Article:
This is the conclusion to my series The Seven Righteous Fights. For an introduction, see The Seven Righteous Fights: Overview.
Hopefully I have convinced you that these fights are worth having, worth putting some of your capital and effort into. But now how do you do that?
You can’t fight alone and win. You’ll burn yourself out trying. So take the parts of this talk you find useful back to work and see where you can fit them in.
I’ve given you some strategy, the big goals for making your products more usable, extensible, beautiful, and well-designed. Here are some tactics.
- Write a coding style guide and follow it
- Host brown bag lunches
- Pair programming for best practices
- Add tests for accessibility and usability
- Cultivate diversity and representation on your team
- Ask questions
Cash is King
Money is the root of all business decisions.
Companies don’t usually (ever) change their behavior because of a desire to be more ethical, inclusive, or even more efficient. They change because it makes financial sense. If there’s one thing I’ve learned about fighting the righteous fight, it’s that money is a ridiculously effective argument.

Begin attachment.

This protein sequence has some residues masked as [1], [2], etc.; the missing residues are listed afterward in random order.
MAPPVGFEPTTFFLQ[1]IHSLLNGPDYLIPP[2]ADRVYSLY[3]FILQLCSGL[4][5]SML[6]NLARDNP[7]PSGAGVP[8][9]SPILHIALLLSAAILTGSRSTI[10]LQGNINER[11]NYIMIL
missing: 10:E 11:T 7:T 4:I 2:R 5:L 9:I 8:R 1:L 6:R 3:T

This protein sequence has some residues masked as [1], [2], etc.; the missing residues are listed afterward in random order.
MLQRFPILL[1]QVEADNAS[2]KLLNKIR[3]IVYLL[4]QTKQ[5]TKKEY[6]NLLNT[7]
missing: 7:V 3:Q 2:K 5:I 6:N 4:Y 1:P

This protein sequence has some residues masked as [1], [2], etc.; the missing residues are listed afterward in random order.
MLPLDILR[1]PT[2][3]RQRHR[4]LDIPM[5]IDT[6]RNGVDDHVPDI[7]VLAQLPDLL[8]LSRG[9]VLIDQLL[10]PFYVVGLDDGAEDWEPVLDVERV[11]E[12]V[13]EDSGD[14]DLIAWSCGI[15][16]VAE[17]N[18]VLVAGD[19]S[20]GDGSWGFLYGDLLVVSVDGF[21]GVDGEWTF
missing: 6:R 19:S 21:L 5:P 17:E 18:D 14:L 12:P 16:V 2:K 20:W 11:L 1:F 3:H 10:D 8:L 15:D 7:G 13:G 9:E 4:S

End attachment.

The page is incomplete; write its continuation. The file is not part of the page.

If it won’t cost much and will save a lot, that’s your lever to move the weight of the whole company’s behavior and culture.
So what do the seven righteous fights help with? Mostly making users lives better, but also making building and maintaining the product significantly cheaper.
This was a long set of essays, I know. You may just be reading the last one to see if I sum up. Here it is:
Don’t build in compounding technical debt that your could trivially avoid.
Be productively lazy.
To be productively lazy is to be lazy over the long term. It’s automating tests and teaching your kids to do chores. It’s investing a tiny bit upfront to save yourself late nights and expensive reworks.
I’m begging you. Be lazier. Teach your teams to prize efficiency over instant results. Make future-you happy, or at least less angry.
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